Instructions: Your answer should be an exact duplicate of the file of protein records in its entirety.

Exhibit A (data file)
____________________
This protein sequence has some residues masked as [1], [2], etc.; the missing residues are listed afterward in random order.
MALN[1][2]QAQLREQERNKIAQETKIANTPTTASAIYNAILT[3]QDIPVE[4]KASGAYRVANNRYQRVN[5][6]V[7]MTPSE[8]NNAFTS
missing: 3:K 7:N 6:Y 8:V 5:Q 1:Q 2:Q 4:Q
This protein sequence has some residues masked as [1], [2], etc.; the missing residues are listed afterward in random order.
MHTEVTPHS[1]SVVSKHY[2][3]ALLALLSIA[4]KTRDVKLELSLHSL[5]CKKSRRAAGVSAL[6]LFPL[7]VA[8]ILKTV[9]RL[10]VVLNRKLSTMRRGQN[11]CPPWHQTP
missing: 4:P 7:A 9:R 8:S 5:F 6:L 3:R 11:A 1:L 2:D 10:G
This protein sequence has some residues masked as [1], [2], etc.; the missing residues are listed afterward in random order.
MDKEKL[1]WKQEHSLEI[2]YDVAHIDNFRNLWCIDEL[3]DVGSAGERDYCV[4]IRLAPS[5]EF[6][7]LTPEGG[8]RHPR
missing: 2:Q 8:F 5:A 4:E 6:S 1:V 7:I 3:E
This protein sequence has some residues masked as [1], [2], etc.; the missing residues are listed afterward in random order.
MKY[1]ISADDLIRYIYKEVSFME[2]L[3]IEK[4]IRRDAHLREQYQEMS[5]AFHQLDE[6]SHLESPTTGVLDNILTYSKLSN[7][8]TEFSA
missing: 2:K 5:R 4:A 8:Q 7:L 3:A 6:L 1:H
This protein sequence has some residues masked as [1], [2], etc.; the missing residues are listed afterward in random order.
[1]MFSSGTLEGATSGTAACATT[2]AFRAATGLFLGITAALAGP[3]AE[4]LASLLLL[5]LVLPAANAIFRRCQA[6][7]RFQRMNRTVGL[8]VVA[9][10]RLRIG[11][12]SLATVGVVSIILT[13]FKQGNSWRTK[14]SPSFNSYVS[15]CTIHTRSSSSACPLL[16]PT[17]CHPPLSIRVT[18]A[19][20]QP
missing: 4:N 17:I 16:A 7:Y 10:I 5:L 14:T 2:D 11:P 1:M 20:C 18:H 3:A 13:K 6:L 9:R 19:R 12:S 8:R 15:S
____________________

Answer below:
This protein sequence has some residues masked as [1], [2], etc.; the missing residues are listed afterward in random order.
MALN[1][2]QAQLREQERNKIAQETKIANTPTTASAIYNAILT[3]QDIPVE[4]KASGAYRVANNRYQRVN[5][6]V[7]MTPSE[8]NNAFTS
missing: 3:K 7:N 6:Y 8:V 5:Q 1:Q 2:Q 4:Q
This protein sequence has some residues masked as [1], [2], etc.; the missing residues are listed afterward in random order.
MHTEVTPHS[1]SVVSKHY[2][3]ALLALLSIA[4]KTRDVKLELSLHSL[5]CKKSRRAAGVSAL[6]LFPL[7]VA[8]ILKTV[9]RL[10]VVLNRKLSTMRRGQN[11]CPPWHQTP
missing: 4:P 7:A 9:R 8:S 5:F 6:L 3:R 11:A 1:L 2:D 10:G
This protein sequence has some residues masked as [1], [2], etc.; the missing residues are listed afterward in random order.
MDKEKL[1]WKQEHSLEI[2]YDVAHIDNFRNLWCIDEL[3]DVGSAGERDYCV[4]IRLAPS[5]EF[6][7]LTPEGG[8]RHPR
missing: 2:Q 8:F 5:A 4:E 6:S 1:V 7:I 3:E
This protein sequence has some residues masked as [1], [2], etc.; the missing residues are listed afterward in random order.
MKY[1]ISADDLIRYIYKEVSFME[2]L[3]IEK[4]IRRDAHLREQYQEMS[5]AFHQLDE[6]SHLESPTTGVLDNILTYSKLSN[7][8]TEFSA
missing: 2:K 5:R 4:A 8:Q 7:L 3:A 6:L 1:H
This protein sequence has some residues masked as [1], [2], etc.; the missing residues are listed afterward in random order.
[1]MFSSGTLEGATSGTAACATT[2]AFRAATGLFLGITAALAGP[3]AE[4]LASLLLL[5]LVLPAANAIFRRCQA[6][7]RFQRMNRTVGL[8]VVA[9][10]RLRIG[11][12]SLATVGVVSIILT[13]FKQGNSWRTK[14]SPSFNSYVS[15]CTIHTRSSSSACPLL[16]PT[17]CHPPLSIRVT[18]A[19][20]QP
missing: 4:N 17:I 16:A 7:Y 10:I 5:L 14:T 2:D 11:P 1:M 20:C 18:H 3:A 13:K 6:L 9:R 19:R 12:S 8:R 15:S